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5 Tips for Writing Design-Friendly Copy

In a marketing agency, process is crucial and deadlines are imminent. Anything that minimizes time and maximizes quality is the golden ticket of our day-to-day. As a copywriter, I’m responsible for writing clear, concise content that works effortlessly with design. I blend the creative and the intelligence, but I only contribute one step of the process. When I can do something to make it easier for my team down the line, it creates a more productive workflow and reduces headaches for everyone involved.

I’m a writer who minored in graphic design in college, so my diverse skill set often comes in handy when working with LMG designers. For writers who don’t have the same experience, some tips I’ve learned from being on both sides can help you write more design-friendly copy and make life easier for your whole team:

  1. Talk to your team.
    This may seem obvious, but trust me—if you, the account manager, the designer, and the art director aren’t on the same page from the very beginning, it can cause hiccups later on. Be a valuable asset in every kickoff meeting. Share ideas. Ask questions. Help come up with a plan that everyone understands. Be sure you understand the plan. Content strategy and design strategy go hand in hand, so keep in mind what the designers plan to do with your copy. And if something changes along the way, regroup to make sure nothing was lost in translation.
  2. Focus on the details.
    Small errors hiding in Word become glaring errors in design. While the project is likely to go through at least one or two rounds of proofing, don’t depend on others to catch every misspelling or missing word right before a piece goes out the door. Giving the copy a few extra minutes of care and attention before handing it off can avoid several rounds of edits for the designers later.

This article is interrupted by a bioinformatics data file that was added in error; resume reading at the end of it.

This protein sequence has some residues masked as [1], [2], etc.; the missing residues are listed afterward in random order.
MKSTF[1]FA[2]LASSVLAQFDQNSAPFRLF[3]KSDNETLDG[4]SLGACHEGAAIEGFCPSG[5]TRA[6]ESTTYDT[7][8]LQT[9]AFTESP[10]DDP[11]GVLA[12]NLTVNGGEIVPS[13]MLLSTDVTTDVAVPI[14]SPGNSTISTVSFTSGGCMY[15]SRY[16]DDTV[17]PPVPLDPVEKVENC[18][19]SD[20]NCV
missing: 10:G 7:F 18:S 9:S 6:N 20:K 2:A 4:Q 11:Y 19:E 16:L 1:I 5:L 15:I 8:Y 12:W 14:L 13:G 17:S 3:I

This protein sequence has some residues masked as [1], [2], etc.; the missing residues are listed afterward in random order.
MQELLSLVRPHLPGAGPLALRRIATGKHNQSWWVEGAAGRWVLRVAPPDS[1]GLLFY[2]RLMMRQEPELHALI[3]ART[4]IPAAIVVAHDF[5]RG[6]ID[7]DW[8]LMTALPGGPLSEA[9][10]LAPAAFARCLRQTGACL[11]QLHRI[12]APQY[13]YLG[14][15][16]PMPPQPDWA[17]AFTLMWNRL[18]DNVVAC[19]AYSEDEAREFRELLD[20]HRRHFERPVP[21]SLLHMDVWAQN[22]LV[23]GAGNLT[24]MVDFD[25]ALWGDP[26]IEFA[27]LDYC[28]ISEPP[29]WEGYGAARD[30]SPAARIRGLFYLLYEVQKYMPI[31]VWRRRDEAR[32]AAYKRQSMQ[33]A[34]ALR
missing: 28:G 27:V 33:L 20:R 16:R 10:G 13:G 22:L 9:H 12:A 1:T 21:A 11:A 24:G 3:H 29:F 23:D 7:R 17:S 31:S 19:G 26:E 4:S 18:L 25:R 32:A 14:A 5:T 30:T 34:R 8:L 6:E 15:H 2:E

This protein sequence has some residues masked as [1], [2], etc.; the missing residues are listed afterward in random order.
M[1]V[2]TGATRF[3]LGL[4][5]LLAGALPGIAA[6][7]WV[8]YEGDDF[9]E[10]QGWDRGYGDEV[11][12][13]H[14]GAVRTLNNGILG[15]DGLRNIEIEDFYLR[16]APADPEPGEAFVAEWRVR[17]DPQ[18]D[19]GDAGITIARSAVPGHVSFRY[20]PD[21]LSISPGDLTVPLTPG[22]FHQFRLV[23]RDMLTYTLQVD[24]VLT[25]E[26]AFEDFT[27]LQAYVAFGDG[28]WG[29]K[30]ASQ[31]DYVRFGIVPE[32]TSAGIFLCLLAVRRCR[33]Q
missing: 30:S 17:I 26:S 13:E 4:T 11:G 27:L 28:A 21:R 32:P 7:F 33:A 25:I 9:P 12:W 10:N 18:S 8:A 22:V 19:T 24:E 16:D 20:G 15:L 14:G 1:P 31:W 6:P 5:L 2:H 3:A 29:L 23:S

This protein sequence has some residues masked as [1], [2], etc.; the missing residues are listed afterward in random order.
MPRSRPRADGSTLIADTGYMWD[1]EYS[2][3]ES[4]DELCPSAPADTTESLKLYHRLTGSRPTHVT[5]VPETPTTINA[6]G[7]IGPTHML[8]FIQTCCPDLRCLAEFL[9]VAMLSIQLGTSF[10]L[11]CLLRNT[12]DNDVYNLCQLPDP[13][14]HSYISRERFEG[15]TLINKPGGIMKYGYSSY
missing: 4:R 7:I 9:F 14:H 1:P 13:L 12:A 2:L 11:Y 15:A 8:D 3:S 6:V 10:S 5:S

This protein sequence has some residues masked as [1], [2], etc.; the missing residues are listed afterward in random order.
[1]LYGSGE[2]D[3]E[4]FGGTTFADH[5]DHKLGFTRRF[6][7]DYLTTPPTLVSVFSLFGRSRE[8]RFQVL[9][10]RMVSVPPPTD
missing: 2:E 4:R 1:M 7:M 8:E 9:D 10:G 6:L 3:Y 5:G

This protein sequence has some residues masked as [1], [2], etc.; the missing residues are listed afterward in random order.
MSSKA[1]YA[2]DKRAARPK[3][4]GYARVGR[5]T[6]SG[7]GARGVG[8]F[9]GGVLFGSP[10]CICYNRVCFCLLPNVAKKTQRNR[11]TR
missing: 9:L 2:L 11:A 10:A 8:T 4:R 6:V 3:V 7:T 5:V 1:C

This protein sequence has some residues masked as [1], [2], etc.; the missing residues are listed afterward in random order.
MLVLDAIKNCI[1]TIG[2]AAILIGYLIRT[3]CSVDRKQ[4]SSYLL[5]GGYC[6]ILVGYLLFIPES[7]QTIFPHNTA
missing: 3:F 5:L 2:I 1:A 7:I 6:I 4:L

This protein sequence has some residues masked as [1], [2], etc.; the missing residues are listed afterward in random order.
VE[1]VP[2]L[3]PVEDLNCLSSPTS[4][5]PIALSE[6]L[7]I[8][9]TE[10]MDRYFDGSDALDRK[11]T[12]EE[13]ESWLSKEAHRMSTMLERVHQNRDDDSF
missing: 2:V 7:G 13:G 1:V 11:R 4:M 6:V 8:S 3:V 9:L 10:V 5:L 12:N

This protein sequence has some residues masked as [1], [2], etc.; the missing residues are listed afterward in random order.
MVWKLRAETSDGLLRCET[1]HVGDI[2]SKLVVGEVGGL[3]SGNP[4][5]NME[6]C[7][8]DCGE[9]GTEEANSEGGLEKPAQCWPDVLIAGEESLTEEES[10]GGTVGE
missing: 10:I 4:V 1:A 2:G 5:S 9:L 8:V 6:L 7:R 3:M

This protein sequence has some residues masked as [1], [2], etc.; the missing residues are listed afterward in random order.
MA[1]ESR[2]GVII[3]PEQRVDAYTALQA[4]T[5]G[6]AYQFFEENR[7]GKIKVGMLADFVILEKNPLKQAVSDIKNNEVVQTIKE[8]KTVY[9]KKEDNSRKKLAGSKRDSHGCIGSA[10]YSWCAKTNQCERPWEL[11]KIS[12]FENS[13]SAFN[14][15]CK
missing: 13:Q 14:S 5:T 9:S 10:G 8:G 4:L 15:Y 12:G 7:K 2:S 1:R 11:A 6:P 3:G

3. Keep it concise.
    Building on my last point, copy that seems acceptable in length in Word can overflow in design. When writing for design, less is always more. Excessive copy can intimidate or bore readers, as well as detract from a great design. You can always cut copy once you see it in design, but it’s more efficient to practice concision from the very beginning.
  4. Remember, hierarchy matters.
    We read words left to right and top to bottom. Once a document is designed, though, flow can be more complex, so copy should be flexible enough to fit the layout. Copy may need to fill a sidebar, spread throughout an infographic, or hit focal points designed to break typical reading patterns. It’s important to have an idea how your words will be used and write copy that’s easy for the designer to lay out (and the reader to understand).
  5. Don’t get emotionally attached.
    We all get curveballs thrown at us daily—clients change their minds, project direction shifts, a direct mail piece turns into an email. What makes sense at the beginning may not work at the end. You can (and should) have pride and confidence in your work, but remember that copy and design have to work together. Adapt to create the content that will work best for the project, client, and brand—even if it’s not what you originally envisioned.

You don’t need design experience to write design-friendly copy. Just staying focused on the big picture—and your team members—goes a long way. Keep these tips in mind for your next project, and it could make a big difference all around.

Erin Myers +